Fast forward a few weeks (months?) later. My hubby and I were driving cross country – thought it would be nice to listen to a book. He likes sci-fi, most of the audible books are fantasy. So, I thought I would give this another go. Yep. first part dry as all get out. I dozed intermittently throughout the first few chapters. Hubby was driving – he couldn’t. Poor guy. Then, Wade finds the first clue. At that point, the story picks up dramatically and becomes unstoppable. I will say, however, that I do not think the first few chapters are skippable – they really do set up the world and the sense of urgency in which Wade lives.

Full disclosure: Had I been reading this, such was my obsession to discover if Wade wins, I would have flipped to the last few pages or chapter and read so that I could actually enjoy the novel. Since I was listening, this was impossible. So, I texted my son. He informed me that I would just have to wait til the end. Little snot.

Once Wade discovers the first clue (which is mentioned in the synopsis, so no spoiler there), the friendships and relationships and purposes of the other things mentioned in the first few (really slow) chapters all kind of come together and make sense. I’m a gamer. And, a result of the 80s. I enjoyed all the references to the old games, movies, and fiction I still love that have led to the evolution of gaming and movies of today. It is a fun fantasy to feel that this love and obsession could actually make a positive difference in the lives of others.

One absolutely magnificent aspect of this audio book: Wil Wheaton’s narration. It is magnificent. Splendiferous. It is almost like a dramatization. It is so awesome that I asked my son (who listens to far more audio books that do I) if anyone does it better. His answer: No. I actually searched audible for other books narrated by Mr. Wheaton. Oh, Wesley Crusher, who woulda known that you would achieve such a station in adulthood. I did, however, feel the need to speed up the narration. That was a very nice feature in audible and the first time I have ever used it.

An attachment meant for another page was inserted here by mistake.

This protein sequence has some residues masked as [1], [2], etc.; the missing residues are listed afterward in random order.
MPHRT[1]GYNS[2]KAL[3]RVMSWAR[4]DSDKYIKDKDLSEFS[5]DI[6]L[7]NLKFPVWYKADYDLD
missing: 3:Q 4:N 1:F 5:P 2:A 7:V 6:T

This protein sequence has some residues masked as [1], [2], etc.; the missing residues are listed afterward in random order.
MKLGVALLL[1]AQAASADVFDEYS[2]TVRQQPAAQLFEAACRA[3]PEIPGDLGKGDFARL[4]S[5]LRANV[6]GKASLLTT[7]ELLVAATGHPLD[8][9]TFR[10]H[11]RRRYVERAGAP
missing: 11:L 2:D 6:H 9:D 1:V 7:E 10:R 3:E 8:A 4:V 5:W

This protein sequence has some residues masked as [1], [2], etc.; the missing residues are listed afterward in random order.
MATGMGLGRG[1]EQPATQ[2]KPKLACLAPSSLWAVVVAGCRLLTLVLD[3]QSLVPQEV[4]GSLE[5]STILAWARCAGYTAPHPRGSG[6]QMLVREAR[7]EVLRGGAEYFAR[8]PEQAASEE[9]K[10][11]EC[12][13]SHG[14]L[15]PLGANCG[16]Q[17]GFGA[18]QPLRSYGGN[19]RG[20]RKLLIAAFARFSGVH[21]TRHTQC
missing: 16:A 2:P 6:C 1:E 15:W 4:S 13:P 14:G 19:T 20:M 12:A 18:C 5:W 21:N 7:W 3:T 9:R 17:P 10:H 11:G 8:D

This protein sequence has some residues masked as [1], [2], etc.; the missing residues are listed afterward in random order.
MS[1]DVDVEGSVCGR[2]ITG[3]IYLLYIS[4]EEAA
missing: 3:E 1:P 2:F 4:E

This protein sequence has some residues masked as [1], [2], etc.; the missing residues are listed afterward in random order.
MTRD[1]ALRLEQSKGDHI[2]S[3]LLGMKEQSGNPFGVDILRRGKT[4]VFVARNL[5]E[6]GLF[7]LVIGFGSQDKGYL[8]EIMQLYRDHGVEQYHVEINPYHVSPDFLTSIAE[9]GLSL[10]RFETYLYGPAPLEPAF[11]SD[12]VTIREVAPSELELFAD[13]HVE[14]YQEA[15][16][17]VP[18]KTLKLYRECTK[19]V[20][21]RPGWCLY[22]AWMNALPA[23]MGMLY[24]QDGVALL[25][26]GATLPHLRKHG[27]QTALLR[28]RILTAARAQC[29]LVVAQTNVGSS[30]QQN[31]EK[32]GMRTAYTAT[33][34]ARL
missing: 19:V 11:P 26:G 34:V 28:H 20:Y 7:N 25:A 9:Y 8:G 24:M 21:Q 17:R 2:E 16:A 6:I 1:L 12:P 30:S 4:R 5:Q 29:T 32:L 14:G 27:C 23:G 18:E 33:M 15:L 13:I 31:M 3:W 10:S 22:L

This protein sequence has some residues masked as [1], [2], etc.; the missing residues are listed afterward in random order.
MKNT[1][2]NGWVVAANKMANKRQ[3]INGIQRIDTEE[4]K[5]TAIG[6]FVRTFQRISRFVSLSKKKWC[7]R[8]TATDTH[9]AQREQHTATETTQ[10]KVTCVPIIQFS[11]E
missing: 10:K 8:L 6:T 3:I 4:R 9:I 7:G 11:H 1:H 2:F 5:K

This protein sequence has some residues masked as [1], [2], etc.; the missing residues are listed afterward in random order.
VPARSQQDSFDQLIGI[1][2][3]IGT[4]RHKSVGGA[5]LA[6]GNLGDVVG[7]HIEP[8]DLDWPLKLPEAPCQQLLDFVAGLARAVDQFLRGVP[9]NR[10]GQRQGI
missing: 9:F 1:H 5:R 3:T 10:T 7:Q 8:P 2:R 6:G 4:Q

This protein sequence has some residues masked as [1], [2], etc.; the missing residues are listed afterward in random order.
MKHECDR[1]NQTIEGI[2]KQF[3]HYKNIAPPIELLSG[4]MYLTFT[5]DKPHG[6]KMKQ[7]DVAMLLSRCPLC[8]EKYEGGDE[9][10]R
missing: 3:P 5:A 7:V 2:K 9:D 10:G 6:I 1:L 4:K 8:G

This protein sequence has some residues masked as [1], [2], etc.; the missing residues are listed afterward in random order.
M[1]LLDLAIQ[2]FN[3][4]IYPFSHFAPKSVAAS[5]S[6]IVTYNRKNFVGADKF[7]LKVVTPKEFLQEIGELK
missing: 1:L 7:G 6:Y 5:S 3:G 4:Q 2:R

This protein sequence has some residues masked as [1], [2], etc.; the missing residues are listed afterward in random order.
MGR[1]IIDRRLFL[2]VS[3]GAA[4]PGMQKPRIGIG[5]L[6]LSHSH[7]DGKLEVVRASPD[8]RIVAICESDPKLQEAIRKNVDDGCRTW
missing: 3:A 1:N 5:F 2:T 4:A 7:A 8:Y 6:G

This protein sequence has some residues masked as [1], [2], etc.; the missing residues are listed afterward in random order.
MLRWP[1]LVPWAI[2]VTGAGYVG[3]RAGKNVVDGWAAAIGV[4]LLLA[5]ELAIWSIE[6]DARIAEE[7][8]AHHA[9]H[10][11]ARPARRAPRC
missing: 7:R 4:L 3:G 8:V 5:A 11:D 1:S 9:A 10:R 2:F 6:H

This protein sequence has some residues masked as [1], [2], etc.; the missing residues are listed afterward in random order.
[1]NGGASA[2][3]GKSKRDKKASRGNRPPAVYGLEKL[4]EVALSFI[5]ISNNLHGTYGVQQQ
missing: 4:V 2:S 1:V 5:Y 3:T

What does terrify me is the persistent fictionalization of big money and big power taking over with the separation of the rich and the poor becoming even greater and more debilitating that it currently is. I see it over and over in science fiction and it is, I think, my greatest fear. I also think it is the reason I am moving more and more away from science fiction and toward fantasy: Sci-fi is becoming all too real to me. Even if that means vampires and werewolves. Ugh. Can’t I just have mages and wizards? Pretty please?

My husband and I arrived home about 2 hours shy of finishing it. Such was the intensity of the climactic portion, that we almost wished for traffic to delay our homecoming. Alas, it was not to happen. (This was probably a good thing . . .) As soon as I finished dinner, and shooed everyone off to bed, I turned the book back on and listened through to the end with rapt attention. I didn’t doze. I didn’t zone out. I listened.

So, does Wade win? You will have to get to the end to find out.

I gave this book 4.5 stars. It loses a point for the slowness of the beginning (surely there must have been some way of revealing the necessary information in a more exciting way) but it gains a point for the oh so awesome narration. I rounded down to 4 just because.